I see the online world like a Venn diagram – masses of circles with varying degrees of overlap with each other. -Maxine Clarke
I recently interviewed blogger Maxine Clarke of Petrona about her perspectives about the blogosphere via email. Kudos to Maxine for being willing to participate in my project!
A Blog Without a Bicycle: Do you identify as a “feminist”? How important, if at all, is being/not being a feminist to your identity?
Maxine Clarke: Yes, in the generic sense that I don’t believe in gender-based discrimination. I don’t usually think of it as being important because it is so integrated into my personality, but I feel sharply aware of it when I perceive or experience some gender-based discrimination.
A Blog Without a Bicycle: Whether or not you identify as a feminist, what does “feminism” mean to you?
Maxine Clarke: Being able to make choices and do things irrespective of whether I’m male or female. To be on an equal footing in law, business and in any other sphere.
A Blog Without a Bicycle: Do you or have you ever kept a blog or blogs? When you spend time online, do you read blogs? Are there any blogs you read regularly?
Maxine Clarke: Yes, I have a blog and several “blog archives” (ways to store and retrieve information I want according to categories). I do read blogs and I read several regularly, via rss reader. I have recently started running two blogs at work.
A Blog Without a Bicycle: Tell me about your blogs. How long have you been keeping a blog?
Maxine Clarke: My personal blogging started in December 2005. My work blogs began in January 2007.
A Blog Without a Bicycle: What made you want to start a blog? What was your inspiration?
Maxine Clarke: I was curious to try the medium. I’d been interested in setting up my own website and although I’d recently done that, I found the format constraining. I gave blogging a try over a Christmas vacation, and discovered as time went on that there are many things you can do via blogging that suit me well -- the reactions and discourse of people who share your interests, mainly.
A Blog Without a Bicycle: How would you describe your blog?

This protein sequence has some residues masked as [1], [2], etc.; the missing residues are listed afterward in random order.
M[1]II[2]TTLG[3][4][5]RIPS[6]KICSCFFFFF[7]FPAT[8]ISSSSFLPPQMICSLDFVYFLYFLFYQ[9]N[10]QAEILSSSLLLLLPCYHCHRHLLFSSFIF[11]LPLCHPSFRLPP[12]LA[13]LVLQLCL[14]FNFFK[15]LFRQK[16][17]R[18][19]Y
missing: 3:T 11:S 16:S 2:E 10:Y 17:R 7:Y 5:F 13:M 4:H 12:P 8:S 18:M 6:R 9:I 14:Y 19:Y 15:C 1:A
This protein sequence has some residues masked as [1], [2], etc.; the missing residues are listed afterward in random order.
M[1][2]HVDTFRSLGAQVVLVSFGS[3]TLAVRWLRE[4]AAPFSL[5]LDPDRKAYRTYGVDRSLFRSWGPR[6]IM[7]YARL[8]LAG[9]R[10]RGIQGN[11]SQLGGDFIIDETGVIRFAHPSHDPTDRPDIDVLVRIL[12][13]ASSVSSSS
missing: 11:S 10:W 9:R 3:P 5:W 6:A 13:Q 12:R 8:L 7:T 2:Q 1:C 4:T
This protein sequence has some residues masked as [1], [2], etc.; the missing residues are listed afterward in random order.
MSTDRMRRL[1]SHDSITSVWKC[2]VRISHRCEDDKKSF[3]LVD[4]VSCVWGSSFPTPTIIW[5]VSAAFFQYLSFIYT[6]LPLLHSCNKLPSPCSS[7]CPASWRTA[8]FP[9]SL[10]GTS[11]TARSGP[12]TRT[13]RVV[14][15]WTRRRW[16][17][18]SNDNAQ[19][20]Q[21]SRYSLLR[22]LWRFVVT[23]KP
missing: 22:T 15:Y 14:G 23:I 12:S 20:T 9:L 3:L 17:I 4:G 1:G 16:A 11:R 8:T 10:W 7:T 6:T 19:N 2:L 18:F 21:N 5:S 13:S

Maxine Clarke: “Thinking and linking” – I read things that interest me on the Internet, in books, magazines and newspapers, and write about that
A Blog Without a Bicycle: Does your blog have a theme or does it focus on a particular issue?
Maxine Clarke: It does have a theme of books and reading, with some film and some web-technology related material. It also features miscellaneous other topics occasionally – science, humour and the odd political comment. Essentially it reflects what interests me.
A Blog Without a Bicycle: How do you define a “blog”?
Maxine Clarke: Technically it is an online diary – a dated list of short articles. Comments to the articles are optional but personally I would not call a blog a proper blog unless it allows comments and hence debate. Another crucial feature of a blog is the easily retrievable archive, tagged according to topic as well as date. Blogrolls are useful, so that if you find a blog you like you can use the blogroll to try out other related blogs. For me, it is essential that blogging goes hand-in-hand with RSS reader.
A Blog Without a Bicycle: What qualifies as a “feminist blog”?
Maxine Clarke: I don’t know. I suppose a blog that exists to promote women-related issues in some way. Or a blog that provides a role model for women. Or some other way to empower and/or encourage women.
A Blog Without a Bicycle: Have you ever participated in a blog carnival?
Maxine Clarke: No.
A Blog Without a Bicycle: Do you belong to or consider yourself a member of any online community? How do you define these communities?